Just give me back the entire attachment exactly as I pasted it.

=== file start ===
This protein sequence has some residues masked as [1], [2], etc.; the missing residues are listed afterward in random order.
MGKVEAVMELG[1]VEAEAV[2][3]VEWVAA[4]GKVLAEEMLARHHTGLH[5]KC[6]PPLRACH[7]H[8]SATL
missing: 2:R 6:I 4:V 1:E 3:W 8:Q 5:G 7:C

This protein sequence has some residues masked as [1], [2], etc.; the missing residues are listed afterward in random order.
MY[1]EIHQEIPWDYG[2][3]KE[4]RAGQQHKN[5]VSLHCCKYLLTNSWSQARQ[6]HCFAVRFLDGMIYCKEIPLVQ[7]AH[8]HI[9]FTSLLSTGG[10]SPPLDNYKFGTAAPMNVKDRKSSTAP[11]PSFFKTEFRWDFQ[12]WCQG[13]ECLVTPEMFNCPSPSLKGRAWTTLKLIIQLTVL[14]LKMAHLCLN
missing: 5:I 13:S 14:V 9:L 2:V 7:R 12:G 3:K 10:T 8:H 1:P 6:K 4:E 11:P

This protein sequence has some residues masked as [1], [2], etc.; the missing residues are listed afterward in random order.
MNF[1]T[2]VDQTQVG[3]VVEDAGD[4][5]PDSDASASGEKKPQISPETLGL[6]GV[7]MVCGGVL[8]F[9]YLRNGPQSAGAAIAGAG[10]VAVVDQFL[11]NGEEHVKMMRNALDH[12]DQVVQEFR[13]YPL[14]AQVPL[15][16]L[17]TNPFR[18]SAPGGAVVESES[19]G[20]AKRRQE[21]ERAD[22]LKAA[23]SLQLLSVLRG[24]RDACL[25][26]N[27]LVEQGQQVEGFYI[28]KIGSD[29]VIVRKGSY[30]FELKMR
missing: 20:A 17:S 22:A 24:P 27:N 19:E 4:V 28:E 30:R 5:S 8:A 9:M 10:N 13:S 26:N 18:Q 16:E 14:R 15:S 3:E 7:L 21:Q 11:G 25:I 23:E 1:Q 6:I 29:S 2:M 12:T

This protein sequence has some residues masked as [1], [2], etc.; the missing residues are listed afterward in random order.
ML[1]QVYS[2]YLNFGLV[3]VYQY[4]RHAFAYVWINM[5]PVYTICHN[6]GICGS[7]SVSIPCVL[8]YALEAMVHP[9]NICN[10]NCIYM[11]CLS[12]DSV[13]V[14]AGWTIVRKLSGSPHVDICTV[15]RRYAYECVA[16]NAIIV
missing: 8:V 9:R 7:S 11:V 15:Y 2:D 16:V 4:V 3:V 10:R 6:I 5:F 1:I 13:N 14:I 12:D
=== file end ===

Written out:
This protein sequence has some residues masked as [1], [2], etc.; the missing residues are listed afterward in random order.
MGKVEAVMELG[1]VEAEAV[2][3]VEWVAA[4]GKVLAEEMLARHHTGLH[5]KC[6]PPLRACH[7]H[8]SATL
missing: 2:R 6:I 4:V 1:E 3:W 8:Q 5:G 7:C

This protein sequence has some residues masked as [1], [2], etc.; the missing residues are listed afterward in random order.
MY[1]EIHQEIPWDYG[2][3]KE[4]RAGQQHKN[5]VSLHCCKYLLTNSWSQARQ[6]HCFAVRFLDGMIYCKEIPLVQ[7]AH[8]HI[9]FTSLLSTGG[10]SPPLDNYKFGTAAPMNVKDRKSSTAP[11]PSFFKTEFRWDFQ[12]WCQG[13]ECLVTPEMFNCPSPSLKGRAWTTLKLIIQLTVL[14]LKMAHLCLN
missing: 5:I 13:S 14:V 9:L 2:V 7:R 12:G 3:K 10:T 8:H 1:P 6:K 4:E 11:P

This protein sequence has some residues masked as [1], [2], etc.; the missing residues are listed afterward in random order.
MNF[1]T[2]VDQTQVG[3]VVEDAGD[4][5]PDSDASASGEKKPQISPETLGL[6]GV[7]MVCGGVL[8]F[9]YLRNGPQSAGAAIAGAG[10]VAVVDQFL[11]NGEEHVKMMRNALDH[12]DQVVQEFR[13]YPL[14]AQVPL[15][16]L[17]TNPFR[18]SAPGGAVVESES[19]G[20]AKRRQE[21]ERAD[22]LKAA[23]SLQLLSVLRG[24]RDACL[25][26]N[27]LVEQGQQVEGFYI[28]KIGSD[29]VIVRKGSY[30]FELKMR
missing: 20:A 17:S 22:A 24:P 27:N 19:E 4:V 28:E 30:R 5:S 8:A 9:M 10:N 13:S 26:N 18:Q 16:E 14:R 15:S 3:E 7:L 21:Q 11:G 25:I 23:E 1:Q 6:I 29:S 2:M 12:T

This protein sequence has some residues masked as [1], [2], etc.; the missing residues are listed afterward in random order.
ML[1]QVYS[2]YLNFGLV[3]VYQY[4]RHAFAYVWINM[5]PVYTICHN[6]GICGS[7]SVSIPCVL[8]YALEAMVHP[9]NICN[10]NCIYM[11]CLS[12]DSV[13]V[14]AGWTIVRKLSGSPHVDICTV[15]RRYAYECVA[16]NAIIV
missing: 8:V 9:R 7:S 11:V 15:Y 2:D 16:V 4:V 3:V 10:R 6:I 5:F 1:I 13:N 14:I 12:D